reheating turkey | Taste of Home Community  
Show Subscription Form




reheating turkey

Last post Nov 20, 2011 8:40 PM by enjoynature . 5 replies.


Forum Jump:
Page 1 of 1 (6 items)
  • reheating turkey

    can anyone please tell me the best way to reheat turkey,?? Iam cooking it the day ahead and dont want it to dry when i serve it the next day? any help would be appreciated....

    False
  • Re: reheating turkey

    A woman I used to work with always did this.  She cut up the turkey and put it in an electric roaster.  I guess she used most of the juice from the turkey for gravy, and added chicken broth to both the juice for gravy and for what she put on the turkey to reheat it.   But it does have to have juice or broth of some kind on it to keep it from drying out. 

    Very easy way to do the turkey!

    False
    1. Click for Rochester, Minnesota Forecast    

  • Re: reheating turkey

    thicken the juices and make a gravy and pour over the turkey.

    warm it up in the crockpot on low. (add water if it looks like it is drying out)

    False

    my blog! www.jillshomecooking.blogspot.com

    Been a big fan of TOH since I was a young teenager!!! I was sooooo excited to be asked to become a Volunteer Field Editor in June 2013!!

  • Re: reheating turkey

    For the past several years, I've made my turkey and stuffing the day before.  Then I carve the turkey and put it into one crock pot and the stuffing in the second crock pot.  The next day I put the crock pots on low and reheat.  Never had to worry about the turkey being dry and the stuffing comes out fluffy.

    False
  • Re: reheating turkey

    Do I need to bring the refrigerated turkey to room temperature before putting in crock pot?  Do I add anything to the crock pot for moisture?  How long does it take to reheat meat from a 19-20 lb turkey in the crock pot on low.   Thanks

    False
  • Re: reheating turkey

    I always bake my turkey the day ahead of Thanksgiving or any other family gathering. I bake it without anything in the cavity. I clean the bird, place it in the roaster that fits in the oven. I  add plenty of water to the bottom of the roaster that the turkey is swimming midway in water. I grease the bird with butter. I place the cover on the roaster and let it bake in the oven at 350 until it is good and tender. I baste it every once in a while. I then remove it from the oven when it's done. I then let it cool. Though a few quick sandwhiches are made by some family members.  I then pick the meat down to the carcas. Then cut up the meat and lay it a roasting pan or my large sheet cake pan or a container that will seal. I then strain the broth  the turkey was cooked in. I then pour enough broth over the sliced turkey that it its totally submerged. Then cover it with the roasting lid or lid of the container or aluminum foil. If I use aluminum foil I make certain it's completely sealed with no air holes or light on the turkey and broth.  Then I refrigerate it. There is usually more broth leftover that it gets placed in a container for stock or gravy.

     I have found if the turkey is not surmerged completely with broth in the pan. Or covered completely with a  sealed tight  lid or aluminum foil it will turn an awful looking brown and dry out.

    When I am ready to use the turkey the next day for the meal. I place the turkey and broth in a roaster or my large sheet cake pan and cover it. Then I place the pan or roaster in the oven at 350. Depending on how much meat I have from the turkey depends on how long I will heat it up. It can be 2 to 3 hours or more depending the amount. It usually take only a couple hours for the size of the bird I bake. The more the meat the more longer it will take to heat up. But I still think it's quicker then baking a bird from the start on the big day.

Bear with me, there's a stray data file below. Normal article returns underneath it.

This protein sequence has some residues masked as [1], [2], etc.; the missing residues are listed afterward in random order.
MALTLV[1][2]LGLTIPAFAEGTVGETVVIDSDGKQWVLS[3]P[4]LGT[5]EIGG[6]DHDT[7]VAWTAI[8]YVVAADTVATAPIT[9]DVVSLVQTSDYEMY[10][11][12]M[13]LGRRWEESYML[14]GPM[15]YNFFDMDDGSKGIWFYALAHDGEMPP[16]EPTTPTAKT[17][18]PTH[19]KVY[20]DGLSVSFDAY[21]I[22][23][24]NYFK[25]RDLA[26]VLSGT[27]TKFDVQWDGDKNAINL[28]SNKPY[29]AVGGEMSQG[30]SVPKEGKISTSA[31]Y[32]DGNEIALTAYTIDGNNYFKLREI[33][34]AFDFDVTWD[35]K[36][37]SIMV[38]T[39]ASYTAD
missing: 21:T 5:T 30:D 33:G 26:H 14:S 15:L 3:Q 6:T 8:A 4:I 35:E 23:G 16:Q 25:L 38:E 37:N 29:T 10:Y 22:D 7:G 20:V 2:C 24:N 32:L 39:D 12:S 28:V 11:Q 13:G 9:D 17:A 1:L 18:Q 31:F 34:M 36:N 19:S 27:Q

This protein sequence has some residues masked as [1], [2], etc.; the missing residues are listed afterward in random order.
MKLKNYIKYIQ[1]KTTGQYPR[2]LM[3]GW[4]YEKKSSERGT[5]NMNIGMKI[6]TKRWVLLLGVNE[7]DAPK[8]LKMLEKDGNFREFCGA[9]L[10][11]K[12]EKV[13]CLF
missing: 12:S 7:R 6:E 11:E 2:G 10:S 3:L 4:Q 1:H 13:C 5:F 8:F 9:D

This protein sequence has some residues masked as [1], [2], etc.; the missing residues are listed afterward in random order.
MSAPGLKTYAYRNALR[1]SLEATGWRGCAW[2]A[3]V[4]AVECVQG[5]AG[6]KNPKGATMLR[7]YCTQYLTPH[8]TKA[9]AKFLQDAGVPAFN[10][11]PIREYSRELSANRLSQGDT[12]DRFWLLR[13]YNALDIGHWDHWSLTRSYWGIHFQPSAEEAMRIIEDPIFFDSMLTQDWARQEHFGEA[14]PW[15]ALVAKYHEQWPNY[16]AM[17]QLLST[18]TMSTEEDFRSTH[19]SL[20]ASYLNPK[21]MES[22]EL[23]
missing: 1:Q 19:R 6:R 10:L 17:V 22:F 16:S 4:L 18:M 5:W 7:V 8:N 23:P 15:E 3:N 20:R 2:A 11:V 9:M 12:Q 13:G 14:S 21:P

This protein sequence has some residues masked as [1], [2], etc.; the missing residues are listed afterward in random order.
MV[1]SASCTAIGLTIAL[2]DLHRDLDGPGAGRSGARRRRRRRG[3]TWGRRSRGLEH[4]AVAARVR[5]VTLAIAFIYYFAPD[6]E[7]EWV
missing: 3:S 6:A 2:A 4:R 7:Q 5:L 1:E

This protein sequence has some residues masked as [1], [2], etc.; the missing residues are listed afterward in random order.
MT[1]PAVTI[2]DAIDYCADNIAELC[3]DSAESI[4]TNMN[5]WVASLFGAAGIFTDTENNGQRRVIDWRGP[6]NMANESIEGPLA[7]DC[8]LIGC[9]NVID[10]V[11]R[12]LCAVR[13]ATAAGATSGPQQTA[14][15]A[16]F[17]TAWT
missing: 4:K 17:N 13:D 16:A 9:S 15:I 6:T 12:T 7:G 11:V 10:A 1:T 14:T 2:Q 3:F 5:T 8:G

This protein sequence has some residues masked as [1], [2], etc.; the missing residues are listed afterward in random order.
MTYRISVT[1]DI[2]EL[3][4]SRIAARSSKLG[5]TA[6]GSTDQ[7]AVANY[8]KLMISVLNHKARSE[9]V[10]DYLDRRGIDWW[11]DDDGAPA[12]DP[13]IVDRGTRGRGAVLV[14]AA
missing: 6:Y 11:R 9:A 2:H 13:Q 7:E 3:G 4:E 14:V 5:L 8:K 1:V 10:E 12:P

I  really prefer to use my one big slowcooker and let the slowcooker heat up the premade turkey. You can also do this with an electric roaster. I remove the turkey and broth from the pan it was refrigerated in and  place the cut up meat, and broth in the slowcooker the minute I am in the kitchen. Again the meat needs to be submerged. Then I let the slowcooker or electric roaster heat up the meat and broth on medium or high until the rest of the meal is ready.

    I have found the turkey is so juicy and moist and tender doing it this way. It litterly is falling to pieces and is so enjoyable. It also helps with time to not have a turkey in the oven and then to carve it.When other things are needed in the oven. Though I do incorporate the slowcookers and electric roaster for many of the other side dishes.  Plus I don't like dry turkey. Doing it ahead helps make it moist if you do it the way I said.

     I have also done this method weeks before a huge family gathering with a meal or family  reunion. I have baked my turkey and let it cool. Then placed the sliced turkey in broth in  a container with a sealable lid. Again it has to be totally surmerged in broth to taste good and not be dried out or an awful brown.  I freeze the container of turkey and broth. I  then remove the turkey container from the freezer the day before needing it and then place the frozen container in the refrigerator. I then  place the turkey and broth in my slowcooker the day of the gathering or reunion and let the slowcooker heat it up. So handy especially if a big crowd is here or if I need a meat dish for a reunion. Just as fresh as if I had just made it. But more enjoyable moist.

    False